Indonesia's recent troubles and potential political risk will not deter some managers from continuing to pour money into the country or the region.
Recently, Asian markets have been rising, after bottoming out a year ago. And money managers, while cautious about Indonesia, say they are still bullish on the region.
Asian markets outperformed Europe in August, according to Morgan Stanley Capital International. The MSCI Emerging Markets Free Asia index rose 4.2% for August, while the Euro index rose 2.2%.
For the year through Sept. 14, the EMF Asia index was up 55.3%, while the Euro index was down 2.2%.
But investors are mixed on the outlook for Indonesia. Violence in East Timor escalated earlier this month, after an Aug. 30 referendum favored independence from Indonesia.
After much debate, the United Nations was poised to send in peace keeping troops to East Timor at the end of last week.
Money managers said one key to Indonesia's prospects was November's presidential election running smoothly.
But some investors are looking to Indonesia for value stocks. INVESCO Global Asset Management, with about $250 million in U.S. institutional assets in Indonesia and nearby Malaysia, could increase its current holdings in Indonesia if stock prices slip because of the recent crisis.
"We probably would not be surprised to see some short-term weakness," said Erik Granade, a portfolio manager with INVESCO in Atlanta. The company is bullish on Indonesia's long-term prospects because the firm has "slightly higher expectations for global economic recovery" than does Wall Street.
INVESCO has a combined weighting in Indonesia and Malaysia of about 6% in portfolios it runs for its pension fund and institutional clients. The benchmark, the MSCI All-country Asia Pacific Free ex-Japan index, had no exposure to Malaysia and 2% in Indonesia.
"We're a bit more optimistic about Indonesia than our competition," Mr. Granade said. He added the firm was overweight in cyclical stocks such as producers of commodities, steel and petrochemical companies and semiconductors.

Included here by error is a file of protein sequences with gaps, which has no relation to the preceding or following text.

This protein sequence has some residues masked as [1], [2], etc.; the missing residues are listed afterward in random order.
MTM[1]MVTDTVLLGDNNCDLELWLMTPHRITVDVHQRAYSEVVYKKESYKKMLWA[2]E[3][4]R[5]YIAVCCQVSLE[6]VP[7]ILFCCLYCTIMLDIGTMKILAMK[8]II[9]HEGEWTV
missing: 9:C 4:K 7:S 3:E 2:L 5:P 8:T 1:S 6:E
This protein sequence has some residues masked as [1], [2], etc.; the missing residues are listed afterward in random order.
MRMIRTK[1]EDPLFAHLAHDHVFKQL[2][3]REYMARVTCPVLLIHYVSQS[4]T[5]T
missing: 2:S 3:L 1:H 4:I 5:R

Other money managers, while not adding to their positions, said their portfolios hold small stakes in Indonesian companies producing consumer goods, such as PT Indofood Sukses Makmur, one of the world's largest producers of noodles, and Indah Kiat Pulp & Paper Corp. PT, a major producer of pulp and paper products.
Other fund managers don't want any exposure to Indonesia. SG Asset Management, Singapore, sold its Indonesian positions last year. "There's no compelling reason to be in (Indonesia)," said Marco Wong, chief investment officer. He added that the violence in East Timor, on top of a recent major banking scandal, could lead the World Bank and the International Monetary Fund to withhold some loans.
Investors have "so many choices after the Asia crisis" of the past couple of years, Mr. Wong said. Indonesia's "risk characteristic is far higher than other markets."
American Express Asset Management Ltd. sold all of its holdings in Indonesia after the parliamentary elections in May, said Elizabeth Tran, chief investment director, Pacific Basin, in Hong Kong. She had been slightly underweighting the region before the elections.
"Yes, many fund managers are sanguine about the impact of Timor because the territory is small and not an important contributor to the economy," she said. "They expect IMF funding to resume soon, but we are more worried about this."
But other Asian markets are expected to fare better, and some money managers are bullish on South Korea and Taiwan. In Taiwan, companies producing semiconductors, computer notebooks and personal computer parts are favored. Strong demand from the United States, along with a strong yen, can only help this sector, they argue.
"Taiwan's electronic sector is globally competitive," said Bob Hrabchak, a vice president and international equity portfolio manager with Credit Suisse Asset Management in New York. His portfolios include Taiwan Semiconductor Manufacturing Co. and Hon Hai Precision Co., he said.
South Korea is the largest Asian country weighting in State Street Global Advisors' active emerging-markets portfolios, said Brad Aham, a portfolio manager for the Boston-based giant. The country has a weighting of between 16% and 17% vs. the International Finance Corp. and MSCI weightings of close to 14%. Samsung Electronics is the largest single holding in SSgA's emerging markets portfolio, at 3.5%.
And there are other significant developments in the area for fund managers. Malaysia, which lifted most capital controls at the beginning of September, will again be included in leading emerging markets indexes -- the IFC's in November and MSCI's in February.
Also, MSCI recently decided to boost the market capitalization weighting of Taiwan to 100% from 50% in its emerging markets free indexes.
Such changes could lead to bouts of buying by managers as they rebalance clients' portfolios.
"It's forcing global investors to sit up and take notice," said Mr. Hrabchak.